The software takes advantage of the fact that many of these hands-free systems require only a very simple four-digit security key -- often a number such as 1234 or 0000 -- in order to grant a device access to the system. Many car manufacturers use the same code for all of their Bluetooth systems, making it easy for Car Whisperer to send and receive audio from the car.

    Using a special directional antenna that allowed him to extend the normally short range of his Bluetooth connections to about a mile, Herfurt was able to listen and send audio to about 10 cars over a one-hour period recently.

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    The modern spy..., 1.8.05

    I think there's a spy among us... [CLB] Following the news this morning. There are a larger than normal number of 'spy' articles. And the topics are fascinating. We are watching the roll-out of ubiquitous watchware. It's time that each of makes the assumption that every action, every purchasing choice, every movement you make is being monitored somehow.

    The techniques used rely on technologies that have been around for years. They are being used more systemic to monitor, collect, analysis, and react more effectively.

    Where was I?

    The other night at my local bar, a friend had his computer running Google Earth. We zoomed around the neighbourhood, looking at satellite data less than a year old in some cases. Where were you on the night of ...? Although civilian data does not provide face-recognizing resolution, we know there is better out there. Some military and government organizations can tell you exactly where you were, and where you went. They could confirm how long I stayed at the pub, and who I walked home with.

    MORE: Google Earth

    Parking Meters

    "Technology is taking much of the fun out of finding a place to park
    the car.

    In Pacific Grove, Calif., parking meters know when a car pulls out of
    the spot and quickly reset to zero -- eliminating drivers' little joy
    of parking for free on someone else's quarters. In Montreal, when cars stay past their time limit, meters send
    real-time alerts to an enforcement officer's hand-held device,
    reducing the number of people needed to monitor parking spaces -- not
    to mention drivers' chances of getting away with violations.
    Meanwhile, in Aspen, Colo., wireless "in-car" meters may eliminate
    the need for curbside parking meters altogether: They dangle from the
    rear-view mirror inside the car, ticking off prepaid time."


    Colour Printers
    "Secret codes embedded into pages printed by some colour laser printers pose a risk to personal privacy, according to the Electronic Frontier Foundation. The US privacy group warns the approach - ostensibly only designed to identify counterfeiters - has become a tool for government surveillance, unchecked by laws to prevent abuse."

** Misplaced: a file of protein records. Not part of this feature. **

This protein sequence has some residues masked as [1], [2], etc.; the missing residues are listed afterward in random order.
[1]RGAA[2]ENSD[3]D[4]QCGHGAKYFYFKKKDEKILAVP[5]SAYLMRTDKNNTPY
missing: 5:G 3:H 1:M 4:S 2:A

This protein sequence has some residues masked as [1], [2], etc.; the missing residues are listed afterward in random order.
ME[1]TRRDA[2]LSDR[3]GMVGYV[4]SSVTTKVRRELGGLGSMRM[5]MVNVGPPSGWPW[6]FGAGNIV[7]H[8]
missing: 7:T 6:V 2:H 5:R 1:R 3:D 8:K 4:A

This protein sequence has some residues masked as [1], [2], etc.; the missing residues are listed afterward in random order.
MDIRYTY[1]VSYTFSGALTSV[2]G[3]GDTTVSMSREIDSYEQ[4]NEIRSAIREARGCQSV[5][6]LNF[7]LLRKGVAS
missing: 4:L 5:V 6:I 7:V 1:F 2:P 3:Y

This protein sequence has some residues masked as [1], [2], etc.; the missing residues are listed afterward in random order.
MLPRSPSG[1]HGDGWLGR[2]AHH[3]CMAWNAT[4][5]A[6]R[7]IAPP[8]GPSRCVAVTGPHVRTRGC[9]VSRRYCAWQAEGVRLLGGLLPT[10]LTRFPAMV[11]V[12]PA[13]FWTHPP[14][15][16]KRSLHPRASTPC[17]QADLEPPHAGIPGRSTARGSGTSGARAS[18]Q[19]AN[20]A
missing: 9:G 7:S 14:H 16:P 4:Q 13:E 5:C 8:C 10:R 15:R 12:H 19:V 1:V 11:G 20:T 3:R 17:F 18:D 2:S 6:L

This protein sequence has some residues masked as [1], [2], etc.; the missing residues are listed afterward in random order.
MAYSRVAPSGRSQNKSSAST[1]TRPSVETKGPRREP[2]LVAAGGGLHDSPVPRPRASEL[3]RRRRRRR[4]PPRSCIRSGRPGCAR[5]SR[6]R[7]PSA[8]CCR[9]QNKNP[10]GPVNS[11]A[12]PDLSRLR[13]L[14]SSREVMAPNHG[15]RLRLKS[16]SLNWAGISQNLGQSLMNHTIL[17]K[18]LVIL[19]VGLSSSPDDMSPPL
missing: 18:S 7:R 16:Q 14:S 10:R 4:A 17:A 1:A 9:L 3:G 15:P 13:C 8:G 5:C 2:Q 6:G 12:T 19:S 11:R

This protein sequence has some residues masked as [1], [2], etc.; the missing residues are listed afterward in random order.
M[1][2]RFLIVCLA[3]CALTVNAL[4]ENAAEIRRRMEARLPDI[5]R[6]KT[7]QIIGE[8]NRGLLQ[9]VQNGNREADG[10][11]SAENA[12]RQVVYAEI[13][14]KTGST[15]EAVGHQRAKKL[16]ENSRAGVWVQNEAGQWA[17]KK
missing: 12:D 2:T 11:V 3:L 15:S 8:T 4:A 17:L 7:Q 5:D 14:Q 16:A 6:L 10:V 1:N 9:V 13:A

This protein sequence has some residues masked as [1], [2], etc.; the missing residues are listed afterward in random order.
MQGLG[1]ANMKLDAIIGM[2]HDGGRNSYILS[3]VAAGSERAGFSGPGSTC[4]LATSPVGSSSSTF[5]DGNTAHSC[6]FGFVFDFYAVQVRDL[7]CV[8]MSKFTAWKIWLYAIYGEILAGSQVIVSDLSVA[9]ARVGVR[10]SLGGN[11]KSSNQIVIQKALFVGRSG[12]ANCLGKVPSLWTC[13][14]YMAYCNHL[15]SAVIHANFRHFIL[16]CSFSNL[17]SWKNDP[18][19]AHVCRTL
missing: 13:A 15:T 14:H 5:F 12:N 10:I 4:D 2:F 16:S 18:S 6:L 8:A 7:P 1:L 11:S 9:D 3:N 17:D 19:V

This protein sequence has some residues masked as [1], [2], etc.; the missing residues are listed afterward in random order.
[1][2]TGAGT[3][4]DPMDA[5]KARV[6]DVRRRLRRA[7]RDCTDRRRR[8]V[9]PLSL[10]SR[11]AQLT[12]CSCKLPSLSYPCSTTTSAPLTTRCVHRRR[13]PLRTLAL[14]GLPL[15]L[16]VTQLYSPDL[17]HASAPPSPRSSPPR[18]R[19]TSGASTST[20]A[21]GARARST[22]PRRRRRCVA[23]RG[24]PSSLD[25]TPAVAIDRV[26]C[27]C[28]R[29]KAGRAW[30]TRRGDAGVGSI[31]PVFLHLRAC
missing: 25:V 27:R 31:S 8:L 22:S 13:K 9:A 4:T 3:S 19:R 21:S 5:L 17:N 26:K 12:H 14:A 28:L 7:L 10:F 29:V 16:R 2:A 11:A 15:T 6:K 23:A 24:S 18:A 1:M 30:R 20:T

MORE: The Register

    What did you wear today?

    I purchased a few summer clothing items last month from a brand name store. This pretty teal silk skirt had caught my eye, and I've worn it to a few parties and meeting. Yesterday, when checking the washing instructions, I noticed the RFID tag sewn into the seam. The tag is passive, and can be scanned easily, allowing anyone to determine where I purchased my skirt, and even what size I wear. And with a few improvements, this technology will allow the store to track when and where I wore the skirt, and when it remained in my closet. Eventually, I'll be able to scan my closet, create an inventory, and reorder online based on my personal preferences. And a clothing supplier will be able to collect that data and make recommendations such as, "We have a beautiful shirt in you size, made out of the same fabric and colour," or "You haven't worn these 19 items in 3 years. Would you like the local charity to pick them up for you?"

    If all these organizations were to share data, they'd know which movie ticket I printed out, how long I parked and where to see theshow, and what I wore. And hopefuly they'd offer some advice about my date, and perhaps even who else he is seeing. How much do you rely on being anonymous in your activities?


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    Integrity Incorporated

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    "We shall need compromises in the days ahead, to be sure. But these will be, or should be, compromises of issues, not principles. We can compromise our political positions, but not ourselves. We can resolve the clash of interests without conceding our ideals. And even the necessity for the right kind of compromise does not eliminate the need for those idealists and reformers who keep our compromises moving ahead, who prevent all political situations from meeting the description supplied by Shaw: "smirched with compromise, rotted with opportunism, mildewed by expedience, stretched out of shape with wirepulling and putrefied with permeation.
    Compromise need not mean cowardice. .."

    John Fitzgerald Kennedy, "Profiles in Courage"